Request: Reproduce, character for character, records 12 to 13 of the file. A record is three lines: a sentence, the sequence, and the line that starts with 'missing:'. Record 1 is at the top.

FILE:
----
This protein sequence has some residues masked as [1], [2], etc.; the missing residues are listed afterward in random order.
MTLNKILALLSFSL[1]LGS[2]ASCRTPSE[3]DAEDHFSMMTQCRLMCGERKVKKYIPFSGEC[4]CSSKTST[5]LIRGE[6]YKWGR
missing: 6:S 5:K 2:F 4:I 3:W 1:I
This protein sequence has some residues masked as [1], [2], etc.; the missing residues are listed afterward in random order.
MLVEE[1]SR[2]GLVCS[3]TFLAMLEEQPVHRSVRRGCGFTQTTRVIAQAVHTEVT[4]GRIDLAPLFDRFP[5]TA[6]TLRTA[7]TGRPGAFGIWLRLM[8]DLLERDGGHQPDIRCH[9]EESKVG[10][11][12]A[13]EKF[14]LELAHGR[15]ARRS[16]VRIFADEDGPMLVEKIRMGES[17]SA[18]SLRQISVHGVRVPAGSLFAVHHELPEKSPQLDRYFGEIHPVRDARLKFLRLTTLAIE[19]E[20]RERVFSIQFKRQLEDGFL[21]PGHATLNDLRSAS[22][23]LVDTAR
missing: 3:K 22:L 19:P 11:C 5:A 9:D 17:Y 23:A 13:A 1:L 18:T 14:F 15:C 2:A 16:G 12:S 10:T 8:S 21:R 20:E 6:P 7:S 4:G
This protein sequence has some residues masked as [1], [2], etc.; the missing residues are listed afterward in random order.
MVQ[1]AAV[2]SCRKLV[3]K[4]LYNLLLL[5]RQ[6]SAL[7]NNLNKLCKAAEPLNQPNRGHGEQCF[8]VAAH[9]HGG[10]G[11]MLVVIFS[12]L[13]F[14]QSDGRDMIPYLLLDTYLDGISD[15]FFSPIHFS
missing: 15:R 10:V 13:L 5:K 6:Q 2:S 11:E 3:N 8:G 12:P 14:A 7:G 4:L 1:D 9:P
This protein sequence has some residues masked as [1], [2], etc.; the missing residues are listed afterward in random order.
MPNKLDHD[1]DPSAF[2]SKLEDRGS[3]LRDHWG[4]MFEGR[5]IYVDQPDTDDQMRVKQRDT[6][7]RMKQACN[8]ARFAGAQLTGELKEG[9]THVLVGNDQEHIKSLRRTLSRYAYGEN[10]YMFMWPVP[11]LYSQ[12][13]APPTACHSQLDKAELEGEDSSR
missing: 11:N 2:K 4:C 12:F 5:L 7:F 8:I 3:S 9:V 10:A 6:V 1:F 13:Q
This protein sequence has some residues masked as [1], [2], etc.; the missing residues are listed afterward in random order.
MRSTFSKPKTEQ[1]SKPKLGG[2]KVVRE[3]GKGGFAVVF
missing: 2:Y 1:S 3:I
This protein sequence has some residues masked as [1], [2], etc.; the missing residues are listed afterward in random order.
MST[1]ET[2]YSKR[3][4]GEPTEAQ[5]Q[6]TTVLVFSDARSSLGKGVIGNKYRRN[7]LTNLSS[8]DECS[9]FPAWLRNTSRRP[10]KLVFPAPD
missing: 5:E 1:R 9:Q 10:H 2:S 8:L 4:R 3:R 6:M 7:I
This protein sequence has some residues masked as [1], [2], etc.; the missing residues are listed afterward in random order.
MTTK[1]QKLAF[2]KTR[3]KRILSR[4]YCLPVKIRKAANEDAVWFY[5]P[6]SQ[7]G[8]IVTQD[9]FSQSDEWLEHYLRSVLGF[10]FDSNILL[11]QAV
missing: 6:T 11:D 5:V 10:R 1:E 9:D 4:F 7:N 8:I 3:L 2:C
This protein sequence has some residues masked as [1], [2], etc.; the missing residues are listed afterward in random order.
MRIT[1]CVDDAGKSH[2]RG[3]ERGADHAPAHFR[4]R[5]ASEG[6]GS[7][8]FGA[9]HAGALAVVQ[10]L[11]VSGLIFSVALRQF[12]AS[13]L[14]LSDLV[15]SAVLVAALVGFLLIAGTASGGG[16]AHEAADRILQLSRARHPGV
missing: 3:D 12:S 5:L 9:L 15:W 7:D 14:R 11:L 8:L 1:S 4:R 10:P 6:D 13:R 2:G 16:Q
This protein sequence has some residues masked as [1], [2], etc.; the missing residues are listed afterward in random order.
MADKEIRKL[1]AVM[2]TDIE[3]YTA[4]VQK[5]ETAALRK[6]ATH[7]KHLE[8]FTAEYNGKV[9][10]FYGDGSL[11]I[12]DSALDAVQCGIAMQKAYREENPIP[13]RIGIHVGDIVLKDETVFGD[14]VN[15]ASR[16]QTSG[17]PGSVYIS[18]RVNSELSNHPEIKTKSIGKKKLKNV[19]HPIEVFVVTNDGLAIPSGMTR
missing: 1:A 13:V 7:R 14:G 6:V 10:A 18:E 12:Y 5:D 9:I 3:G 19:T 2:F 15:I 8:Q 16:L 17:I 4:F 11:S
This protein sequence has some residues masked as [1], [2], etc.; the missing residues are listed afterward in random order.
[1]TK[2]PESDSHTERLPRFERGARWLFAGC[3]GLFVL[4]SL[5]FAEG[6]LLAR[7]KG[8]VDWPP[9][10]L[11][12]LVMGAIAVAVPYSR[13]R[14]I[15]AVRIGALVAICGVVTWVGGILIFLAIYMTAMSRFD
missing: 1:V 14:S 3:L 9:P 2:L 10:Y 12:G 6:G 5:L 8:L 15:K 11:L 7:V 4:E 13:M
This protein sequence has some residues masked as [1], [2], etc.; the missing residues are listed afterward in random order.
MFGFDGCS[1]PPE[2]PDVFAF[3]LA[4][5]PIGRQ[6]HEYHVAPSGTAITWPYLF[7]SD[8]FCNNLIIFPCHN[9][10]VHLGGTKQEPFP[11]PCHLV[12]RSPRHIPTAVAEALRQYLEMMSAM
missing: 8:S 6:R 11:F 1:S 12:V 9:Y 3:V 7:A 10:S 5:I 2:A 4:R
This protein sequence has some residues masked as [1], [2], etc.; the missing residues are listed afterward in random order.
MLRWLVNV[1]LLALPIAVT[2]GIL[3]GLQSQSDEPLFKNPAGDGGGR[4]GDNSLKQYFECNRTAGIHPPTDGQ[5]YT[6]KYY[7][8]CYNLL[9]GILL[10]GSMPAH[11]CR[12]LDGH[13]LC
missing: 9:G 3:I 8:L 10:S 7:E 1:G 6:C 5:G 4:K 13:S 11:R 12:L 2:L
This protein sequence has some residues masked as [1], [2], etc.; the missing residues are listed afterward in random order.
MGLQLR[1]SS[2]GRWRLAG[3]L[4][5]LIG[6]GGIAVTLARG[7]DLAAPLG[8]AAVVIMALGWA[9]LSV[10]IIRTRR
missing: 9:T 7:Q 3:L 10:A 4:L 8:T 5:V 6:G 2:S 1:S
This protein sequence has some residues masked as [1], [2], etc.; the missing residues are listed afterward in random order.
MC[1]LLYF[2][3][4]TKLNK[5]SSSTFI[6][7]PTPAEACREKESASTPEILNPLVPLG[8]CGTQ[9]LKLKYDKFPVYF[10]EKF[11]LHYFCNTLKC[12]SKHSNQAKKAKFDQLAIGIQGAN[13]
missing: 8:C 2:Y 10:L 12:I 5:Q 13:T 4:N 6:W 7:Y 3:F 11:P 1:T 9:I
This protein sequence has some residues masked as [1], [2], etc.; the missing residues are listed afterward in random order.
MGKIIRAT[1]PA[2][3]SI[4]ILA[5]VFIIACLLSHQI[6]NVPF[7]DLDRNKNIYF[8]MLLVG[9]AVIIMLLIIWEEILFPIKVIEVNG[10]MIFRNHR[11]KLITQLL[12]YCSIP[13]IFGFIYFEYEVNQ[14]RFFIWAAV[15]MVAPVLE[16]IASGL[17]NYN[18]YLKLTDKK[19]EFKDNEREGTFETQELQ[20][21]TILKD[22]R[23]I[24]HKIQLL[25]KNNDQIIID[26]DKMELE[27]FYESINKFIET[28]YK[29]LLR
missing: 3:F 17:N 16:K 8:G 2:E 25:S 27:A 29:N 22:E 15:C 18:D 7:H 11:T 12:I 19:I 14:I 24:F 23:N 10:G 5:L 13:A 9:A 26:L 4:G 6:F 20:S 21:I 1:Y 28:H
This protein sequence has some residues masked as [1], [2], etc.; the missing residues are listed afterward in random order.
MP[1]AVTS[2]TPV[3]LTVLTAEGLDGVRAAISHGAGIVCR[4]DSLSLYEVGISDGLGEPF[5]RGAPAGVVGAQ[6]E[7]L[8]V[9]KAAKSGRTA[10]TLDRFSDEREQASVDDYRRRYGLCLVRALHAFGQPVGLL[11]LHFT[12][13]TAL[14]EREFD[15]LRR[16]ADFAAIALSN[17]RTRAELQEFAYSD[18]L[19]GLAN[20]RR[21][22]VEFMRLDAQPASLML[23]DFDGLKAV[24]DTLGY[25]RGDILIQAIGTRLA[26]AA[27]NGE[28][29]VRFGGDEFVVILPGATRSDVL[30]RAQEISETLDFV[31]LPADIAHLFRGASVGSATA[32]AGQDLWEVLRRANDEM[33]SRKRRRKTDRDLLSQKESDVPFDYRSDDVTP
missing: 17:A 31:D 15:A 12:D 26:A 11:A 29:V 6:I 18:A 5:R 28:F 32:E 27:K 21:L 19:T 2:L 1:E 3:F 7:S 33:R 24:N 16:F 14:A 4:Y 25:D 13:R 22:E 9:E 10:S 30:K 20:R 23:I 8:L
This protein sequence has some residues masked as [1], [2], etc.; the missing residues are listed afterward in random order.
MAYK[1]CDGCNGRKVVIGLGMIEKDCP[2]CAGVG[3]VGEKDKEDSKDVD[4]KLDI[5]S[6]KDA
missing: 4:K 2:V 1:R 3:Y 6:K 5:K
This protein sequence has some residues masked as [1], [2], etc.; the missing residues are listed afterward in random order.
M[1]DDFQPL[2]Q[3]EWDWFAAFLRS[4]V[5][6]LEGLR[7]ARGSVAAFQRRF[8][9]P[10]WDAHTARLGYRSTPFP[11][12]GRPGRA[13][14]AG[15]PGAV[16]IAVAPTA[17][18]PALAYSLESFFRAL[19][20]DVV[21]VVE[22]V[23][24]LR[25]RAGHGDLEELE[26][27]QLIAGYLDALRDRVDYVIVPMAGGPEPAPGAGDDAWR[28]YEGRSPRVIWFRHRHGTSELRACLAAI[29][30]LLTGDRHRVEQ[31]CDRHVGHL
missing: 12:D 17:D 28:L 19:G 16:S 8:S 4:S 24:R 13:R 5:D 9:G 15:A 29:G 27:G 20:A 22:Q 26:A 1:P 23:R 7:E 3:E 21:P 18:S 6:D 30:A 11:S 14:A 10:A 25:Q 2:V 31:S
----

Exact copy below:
This protein sequence has some residues masked as [1], [2], etc.; the missing residues are listed afterward in random order.
MLRWLVNV[1]LLALPIAVT[2]GIL[3]GLQSQSDEPLFKNPAGDGGGR[4]GDNSLKQYFECNRTAGIHPPTDGQ[5]YT[6]KYY[7][8]CYNLL[9]GILL[10]GSMPAH[11]CR[12]LDGH[13]LC
missing: 9:G 3:I 8:L 10:S 7:E 1:G 6:C 5:G 4:K 13:S 11:R 12:L 2:L
This protein sequence has some residues masked as [1], [2], etc.; the missing residues are listed afterward in random order.
MGLQLR[1]SS[2]GRWRLAG[3]L[4][5]LIG[6]GGIAVTLARG[7]DLAAPLG[8]AAVVIMALGWA[9]LSV[10]IIRTRR
missing: 9:T 7:Q 3:L 10:A 4:L 8:T 5:V 6:G 2:S 1:S